Prepare Your Business For A Recession
While different countries and industries slip into recessions at different times, the potential for a recession to impact your business and your customers is always prevalent. With so much economic, political, and trade uncertainty looming, it's a good idea to build a "recession preparation plan" before you need it.
To help you get started, we've compiled a list of eight strategies you can implement now to better ready your company to face a future recession.
1. Build a cash reserve
The recommended supply of cash you should have reserved varies depending on who you ask, but the average suggested amount is between 6-12 months of operating expenses. There’s one wrinkle to this: Money just sitting in a bank and not working for your company is a wasted resource. You’ll have to do some careful balancing to make sure your money is in the best place for your company.
Trade credit insurance from Euler Hermes can help tip the scales in your favor by securing your accounts receivables, making cash flow forecasting easier.
2. Safeguard your cash flow
Cash will always be flowing out of your business, never fear about that, so you need to secure and protect the cash coming in to your business. Communicate often and clearly with those companies who owe you money. Make sure they are used to your billing patterns and practices. Remember, they will also face hard times when the recession hits (and might even be reading these tips, too)—weather the storm together. Remind them of how important they are to your business and vice versa. Become indispensable, so when they pick which bills to pay first, your company’s invoices are always on top of the stack.
You can also maximize your cash conversion cycle by reducing Days Sales Outstanding, offering your customers early payment discounts and providing good collections practices. One customer defaulting on an invoice can be devastating, especially in a recession. Euler Hermes’ trade credit insurance makes sure you get paid even if there is a nonpayment, which reduces the impact of a bad debt on your cash flow and profitability. For more tips on this topic, read the related eBook, How to Avoid Non-Payment from Customers.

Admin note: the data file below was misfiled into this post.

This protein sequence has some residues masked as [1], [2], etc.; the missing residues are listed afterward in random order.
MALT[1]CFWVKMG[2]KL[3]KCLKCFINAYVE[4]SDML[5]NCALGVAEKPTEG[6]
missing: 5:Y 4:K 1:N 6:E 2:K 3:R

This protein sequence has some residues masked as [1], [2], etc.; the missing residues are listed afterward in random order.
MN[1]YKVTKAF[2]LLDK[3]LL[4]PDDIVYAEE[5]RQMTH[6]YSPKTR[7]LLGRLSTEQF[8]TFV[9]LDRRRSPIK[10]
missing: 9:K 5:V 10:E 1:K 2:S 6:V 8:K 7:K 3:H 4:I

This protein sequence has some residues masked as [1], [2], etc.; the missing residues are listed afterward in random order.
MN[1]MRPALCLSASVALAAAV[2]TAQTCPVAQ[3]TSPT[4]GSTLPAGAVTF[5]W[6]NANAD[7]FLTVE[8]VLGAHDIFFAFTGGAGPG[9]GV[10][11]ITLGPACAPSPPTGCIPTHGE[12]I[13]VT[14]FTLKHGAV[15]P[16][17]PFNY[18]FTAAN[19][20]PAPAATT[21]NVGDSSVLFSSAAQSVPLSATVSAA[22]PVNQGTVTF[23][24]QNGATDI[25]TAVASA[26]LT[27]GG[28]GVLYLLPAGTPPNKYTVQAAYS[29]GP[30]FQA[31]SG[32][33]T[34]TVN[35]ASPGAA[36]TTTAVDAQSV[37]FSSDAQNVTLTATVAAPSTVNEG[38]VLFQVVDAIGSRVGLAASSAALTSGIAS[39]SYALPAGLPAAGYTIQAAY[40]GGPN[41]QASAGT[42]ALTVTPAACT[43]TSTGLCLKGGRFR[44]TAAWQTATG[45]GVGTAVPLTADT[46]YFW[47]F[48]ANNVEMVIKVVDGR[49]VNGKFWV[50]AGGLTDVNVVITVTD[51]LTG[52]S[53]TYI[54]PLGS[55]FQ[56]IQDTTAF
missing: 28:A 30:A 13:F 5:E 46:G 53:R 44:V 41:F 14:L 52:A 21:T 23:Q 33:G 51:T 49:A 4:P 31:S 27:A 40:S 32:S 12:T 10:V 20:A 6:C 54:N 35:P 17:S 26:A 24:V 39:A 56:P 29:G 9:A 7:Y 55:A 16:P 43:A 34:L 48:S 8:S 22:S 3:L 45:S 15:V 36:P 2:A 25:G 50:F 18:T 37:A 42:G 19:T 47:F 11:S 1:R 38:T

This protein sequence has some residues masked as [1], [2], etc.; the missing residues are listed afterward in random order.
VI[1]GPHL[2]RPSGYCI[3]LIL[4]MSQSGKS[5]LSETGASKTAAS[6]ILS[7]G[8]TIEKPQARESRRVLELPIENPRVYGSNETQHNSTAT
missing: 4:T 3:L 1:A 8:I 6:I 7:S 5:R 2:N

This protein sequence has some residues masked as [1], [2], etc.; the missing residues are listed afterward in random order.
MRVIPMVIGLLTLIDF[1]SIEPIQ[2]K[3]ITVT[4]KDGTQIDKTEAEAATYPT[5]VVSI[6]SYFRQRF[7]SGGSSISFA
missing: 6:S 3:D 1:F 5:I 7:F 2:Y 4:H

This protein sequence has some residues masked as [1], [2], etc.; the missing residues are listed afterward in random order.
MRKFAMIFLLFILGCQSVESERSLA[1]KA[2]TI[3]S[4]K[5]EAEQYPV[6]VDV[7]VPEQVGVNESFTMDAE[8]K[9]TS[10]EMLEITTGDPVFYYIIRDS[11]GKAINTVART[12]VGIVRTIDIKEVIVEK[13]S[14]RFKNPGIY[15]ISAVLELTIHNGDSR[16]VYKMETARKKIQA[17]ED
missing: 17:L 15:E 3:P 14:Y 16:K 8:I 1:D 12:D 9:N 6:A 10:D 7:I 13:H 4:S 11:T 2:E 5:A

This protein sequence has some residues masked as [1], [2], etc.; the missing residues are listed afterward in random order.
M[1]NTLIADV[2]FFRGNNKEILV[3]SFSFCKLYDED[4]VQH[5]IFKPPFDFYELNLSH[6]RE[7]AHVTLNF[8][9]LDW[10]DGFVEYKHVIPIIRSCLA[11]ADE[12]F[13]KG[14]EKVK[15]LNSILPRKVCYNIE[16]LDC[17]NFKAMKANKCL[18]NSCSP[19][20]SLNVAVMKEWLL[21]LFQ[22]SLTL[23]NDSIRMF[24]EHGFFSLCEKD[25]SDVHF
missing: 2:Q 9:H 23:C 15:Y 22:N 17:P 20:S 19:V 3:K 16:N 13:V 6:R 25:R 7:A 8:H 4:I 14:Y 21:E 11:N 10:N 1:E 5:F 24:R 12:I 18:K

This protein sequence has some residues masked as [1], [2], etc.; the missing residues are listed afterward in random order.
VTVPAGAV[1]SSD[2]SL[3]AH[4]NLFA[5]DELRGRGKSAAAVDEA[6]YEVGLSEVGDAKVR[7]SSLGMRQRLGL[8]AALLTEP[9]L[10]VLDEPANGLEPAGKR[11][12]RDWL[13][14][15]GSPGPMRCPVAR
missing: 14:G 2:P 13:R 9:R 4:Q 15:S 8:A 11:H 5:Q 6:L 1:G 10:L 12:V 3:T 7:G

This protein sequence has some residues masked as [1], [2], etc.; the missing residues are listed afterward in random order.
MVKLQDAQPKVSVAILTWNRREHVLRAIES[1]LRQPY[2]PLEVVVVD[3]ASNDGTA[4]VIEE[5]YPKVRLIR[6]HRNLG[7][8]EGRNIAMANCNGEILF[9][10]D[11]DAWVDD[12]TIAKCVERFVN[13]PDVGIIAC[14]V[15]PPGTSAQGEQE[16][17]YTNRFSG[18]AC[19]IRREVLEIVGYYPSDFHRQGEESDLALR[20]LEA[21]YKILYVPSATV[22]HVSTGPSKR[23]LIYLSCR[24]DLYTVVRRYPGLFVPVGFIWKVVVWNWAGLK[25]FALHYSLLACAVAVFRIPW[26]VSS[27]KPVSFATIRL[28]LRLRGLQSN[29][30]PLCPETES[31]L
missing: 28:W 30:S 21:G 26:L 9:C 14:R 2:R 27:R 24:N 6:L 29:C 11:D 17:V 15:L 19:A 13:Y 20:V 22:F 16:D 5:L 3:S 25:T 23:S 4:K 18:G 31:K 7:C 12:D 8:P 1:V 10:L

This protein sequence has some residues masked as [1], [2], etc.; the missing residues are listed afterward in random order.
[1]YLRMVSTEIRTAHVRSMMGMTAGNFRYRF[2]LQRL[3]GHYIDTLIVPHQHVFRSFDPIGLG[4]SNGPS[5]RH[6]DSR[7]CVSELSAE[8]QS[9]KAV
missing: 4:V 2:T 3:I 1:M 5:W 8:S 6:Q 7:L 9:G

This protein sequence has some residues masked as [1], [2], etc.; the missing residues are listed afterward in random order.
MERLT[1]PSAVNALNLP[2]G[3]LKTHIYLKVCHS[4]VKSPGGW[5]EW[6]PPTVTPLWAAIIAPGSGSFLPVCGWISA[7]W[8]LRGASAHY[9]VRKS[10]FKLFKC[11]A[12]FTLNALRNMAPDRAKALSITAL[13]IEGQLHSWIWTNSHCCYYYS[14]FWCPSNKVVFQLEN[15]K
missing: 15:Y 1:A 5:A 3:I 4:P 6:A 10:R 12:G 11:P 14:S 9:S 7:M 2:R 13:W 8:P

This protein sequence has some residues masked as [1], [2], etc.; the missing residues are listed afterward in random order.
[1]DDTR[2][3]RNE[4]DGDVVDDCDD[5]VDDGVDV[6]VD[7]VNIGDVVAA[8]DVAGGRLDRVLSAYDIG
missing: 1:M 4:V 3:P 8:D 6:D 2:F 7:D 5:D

3. Establish your creditworthiness
Always make sure your payments to creditors are on time. In fact, be early if you can and pay off your debt if possible. This will give your business a favorable behavior score. As Laura Faulkner, VP of Marketing for Credit One Bank, points out, “Most banks use a behavior score when making credit line decisions....”
Once you have a good behavior score, it’s time to push creditors for longer terms (net30 or more), discounted terms (2/10, net30 - where you save a percentage if you pay early), and even larger lines of credit. Renegotiating credit terms before there’s an economic event is the best way to be prepared when things get rocky. With Euler Hermes protecting your incoming cash flow, staying on top of payments to your creditors is easier than ever.
4. Examine and evaluate operating costs
Reduce your expenses but do so smartly. Renegotiate the lease for your office space, find less expensive office supplies, and reevaluate the services your business really needs to survive. Trade credit insurance is a very cost-effective way to insulate your business from the destructive winds of recession. It normally costs only a fraction of a percentage of the amount insured.
And finally, examine your staff. If any employees need to leave, make that happen before a recession, not during. Make sure any layoffs are done with lots of thought—you don’t want to damage company morale or shrink your staff so much you won’t be able to properly provide for your customers.